Talana Williams recalled contacting Harris and believes Harris agreed to act as local counsel in the state and federal court litigation. Williams stated she advised Respondent and Harris to call each other, but they had trouble connecting and therefore Williams acted as their "go-between" and answered questions between the two of them. Williams stated she was trying to be helpful because neither attorney was charging her a fee. She recalled having many conversations with each of the attorneys, and telling Respondent that Harris was agreeable to serve as local counsel. (Tr. 93-94, 112, 119-20).

Respondent recalled Williams telling him that Harris had agreed to act as local counsel in both the state and federal actions. He attempted to reach Harris, but did not believe they ever spoke. According to Respondent, all of his conversations were with Williams. Respondent did not recall being told by Harris that she could not commit to being local counsel until he determined the procedures for doing so. He stated he and Harris never discussed Williams' claims, communication with Williams, a division of responsibilities, court appearances, or fees. (Tr. 174. 201, 217-18).

Respondent signed Harris' name, either by hand or electronically, to both the federal and state court complaints he filed on behalf of Williams. On the state court complaint he wrote his initials after Harris' name to denote he was signing in a representative capacity. He acknowledged he did not receive authority directly from Harris to use her name on either complaint. While he did not send copies of the complaints to Harris, he stated he did give copies

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to Williams to give to Harris. Williams did not recall providing Harris with a copy of the state or federal court complaint, nor did she recall Harris giving approval for Respondent to sign her name to any documents. With respect to Respondent's pro hac vice motion filed in state court naming Harris as local counsel, Respondent did not provide Harris with a copy of that motion, nor did he discuss it with her. (Tr. 94, 174-75, 201-202, 215; Adm. Ex. 3, Resp. Ex. 2).

Eventually Harris received a card from the Circuit Court of Cook County regarding a status hearing in Williams' case. When she investigated, she discovered the complaint listed her as Williams' attorney. Harris denied signing the complaint, giving anyone authority to sign her name to it, or authorizing Respondent to list her as local counsel. (Tr. 27-18, 30, 52, 57; Adm. Ex. 3).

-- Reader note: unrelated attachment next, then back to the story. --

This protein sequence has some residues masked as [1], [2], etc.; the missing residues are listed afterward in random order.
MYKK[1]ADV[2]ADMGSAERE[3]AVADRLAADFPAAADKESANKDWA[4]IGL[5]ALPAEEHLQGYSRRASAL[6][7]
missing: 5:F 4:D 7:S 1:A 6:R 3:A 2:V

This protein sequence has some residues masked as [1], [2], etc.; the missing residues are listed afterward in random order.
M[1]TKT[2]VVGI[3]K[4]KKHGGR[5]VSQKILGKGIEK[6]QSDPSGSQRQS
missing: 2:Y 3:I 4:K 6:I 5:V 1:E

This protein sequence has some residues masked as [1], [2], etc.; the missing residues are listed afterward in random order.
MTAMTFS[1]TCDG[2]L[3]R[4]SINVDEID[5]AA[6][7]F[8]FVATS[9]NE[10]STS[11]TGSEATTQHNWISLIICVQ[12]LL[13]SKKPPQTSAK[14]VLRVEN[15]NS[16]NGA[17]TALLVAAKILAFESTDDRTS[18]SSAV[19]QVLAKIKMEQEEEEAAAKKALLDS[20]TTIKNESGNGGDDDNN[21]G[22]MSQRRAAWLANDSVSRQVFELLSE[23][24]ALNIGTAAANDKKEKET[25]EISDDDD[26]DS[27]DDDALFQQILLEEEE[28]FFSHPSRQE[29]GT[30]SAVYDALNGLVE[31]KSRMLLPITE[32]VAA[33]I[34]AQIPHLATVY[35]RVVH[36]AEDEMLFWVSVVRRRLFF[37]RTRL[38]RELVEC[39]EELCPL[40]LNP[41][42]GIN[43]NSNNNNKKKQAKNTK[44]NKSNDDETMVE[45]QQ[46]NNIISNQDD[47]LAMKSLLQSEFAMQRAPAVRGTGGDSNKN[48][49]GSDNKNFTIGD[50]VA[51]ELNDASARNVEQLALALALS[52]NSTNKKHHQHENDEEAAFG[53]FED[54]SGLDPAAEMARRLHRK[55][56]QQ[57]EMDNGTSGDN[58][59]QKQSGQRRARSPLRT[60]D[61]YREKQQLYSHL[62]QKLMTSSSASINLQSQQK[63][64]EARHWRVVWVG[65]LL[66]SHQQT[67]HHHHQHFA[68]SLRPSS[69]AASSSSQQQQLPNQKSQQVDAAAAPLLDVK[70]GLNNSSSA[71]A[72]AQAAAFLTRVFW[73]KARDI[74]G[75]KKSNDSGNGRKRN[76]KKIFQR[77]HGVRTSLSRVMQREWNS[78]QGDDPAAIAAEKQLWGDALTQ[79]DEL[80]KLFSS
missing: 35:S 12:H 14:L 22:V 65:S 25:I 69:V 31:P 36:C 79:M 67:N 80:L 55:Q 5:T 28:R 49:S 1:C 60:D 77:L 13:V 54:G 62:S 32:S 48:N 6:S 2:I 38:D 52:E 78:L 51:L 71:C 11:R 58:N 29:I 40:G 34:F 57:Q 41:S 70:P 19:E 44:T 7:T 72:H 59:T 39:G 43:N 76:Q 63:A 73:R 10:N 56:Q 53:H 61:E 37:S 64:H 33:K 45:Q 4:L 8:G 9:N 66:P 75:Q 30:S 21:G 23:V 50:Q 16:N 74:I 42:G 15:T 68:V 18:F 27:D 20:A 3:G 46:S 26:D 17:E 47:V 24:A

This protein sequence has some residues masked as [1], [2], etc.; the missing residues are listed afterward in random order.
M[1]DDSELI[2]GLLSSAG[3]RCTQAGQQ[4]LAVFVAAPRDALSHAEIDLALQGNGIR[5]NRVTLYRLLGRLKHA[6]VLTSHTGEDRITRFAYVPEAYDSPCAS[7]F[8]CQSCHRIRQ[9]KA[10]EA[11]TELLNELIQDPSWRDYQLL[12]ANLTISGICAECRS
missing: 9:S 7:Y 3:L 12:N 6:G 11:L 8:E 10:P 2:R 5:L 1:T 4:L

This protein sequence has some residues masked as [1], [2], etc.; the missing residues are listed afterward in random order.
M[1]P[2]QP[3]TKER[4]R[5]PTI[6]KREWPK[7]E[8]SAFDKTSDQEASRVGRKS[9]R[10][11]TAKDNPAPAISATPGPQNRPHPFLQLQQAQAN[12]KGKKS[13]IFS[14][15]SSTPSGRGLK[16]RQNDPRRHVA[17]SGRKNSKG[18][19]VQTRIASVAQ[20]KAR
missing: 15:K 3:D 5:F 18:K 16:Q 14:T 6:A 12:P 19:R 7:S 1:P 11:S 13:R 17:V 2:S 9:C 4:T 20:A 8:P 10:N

Harris was upset and contacted Williams, who referred her to Respondent for information. Harris attempted to reach Respondent and left a message asking him to contact her, but did not hear from him. Harris then filed a motion to withdraw from the case and sent a copy of the motion to Respondent and Williams. Although Harris' motion stated that she "granted [Respondent] permission to represent plaintiff pro hac vice, provided that he find out and adhere to the proper court procedures," Harris explained that she did not actually "grant" or deny Respondent permission to appear pro hac vice, but merely directed him to ascertain the correct procedures. (Tr. 28-31, 44-45; Adm. Ex. 3).

When Respondent learned of Harris' motion to withdraw, he telephoned a Chicago attorney and friend, George Ashford, and requested that Ashford appear in state court on the motion. Ashford then asked attorney Paul Dahlquist to handle the matter. Respondent recalled speaking to Dahlquist and asking him to attend the hearing and advise the Court that the

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defendant had not been served. Respondent believed he informed Dahlquist of Harris's motion to withdraw. (Tr. 176, 204, 206, 236).

Harris testified she appeared in court on June 2, 2010 for the hearing on her motion to withdraw. The court granted her motion and the case was dismissed for want of prosecution. (Tr. 32-33, 50-51; Adm. Ex. 3).

After the state court case was dismissed, Respondent advised Williams she could re-file her case. Respondent did not re-file a complaint on her behalf because he was concerned about Harris' assertion that she had not agreed to act as local counsel and he decided he should not be part of the case. He told Williams he could no longer represent her and advised her she would have to find new counsel. Respondent stated he was never sanctioned by the state court judge for any of his actions. (Tr. 97, 106, 119, 177, 206-208).

Shortly after the hearing in state court, Harris learned her name was also on a federal court complaint filed on behalf of Williams. Harris denied giving anyone permission to insert her name on the complaint and stated she was not admitted to the Northern District of Illinois bar in 2009. Harris testified she filed a motion to withdraw in the federal case but when asked to review the federal court file, she could not locate the motion. She identified her state court motion in the file and assumed it was attached as an exhibit to her motion in the federal case. When Harris' motion was heard by the court on June 24, 2010, Respondent participated by telephone but provided no explanation for his use of Harris's name. (Tr. 35, 37-38, 47-50, 55, 57, 180-81, 207; Adm. Ex. 5, 6).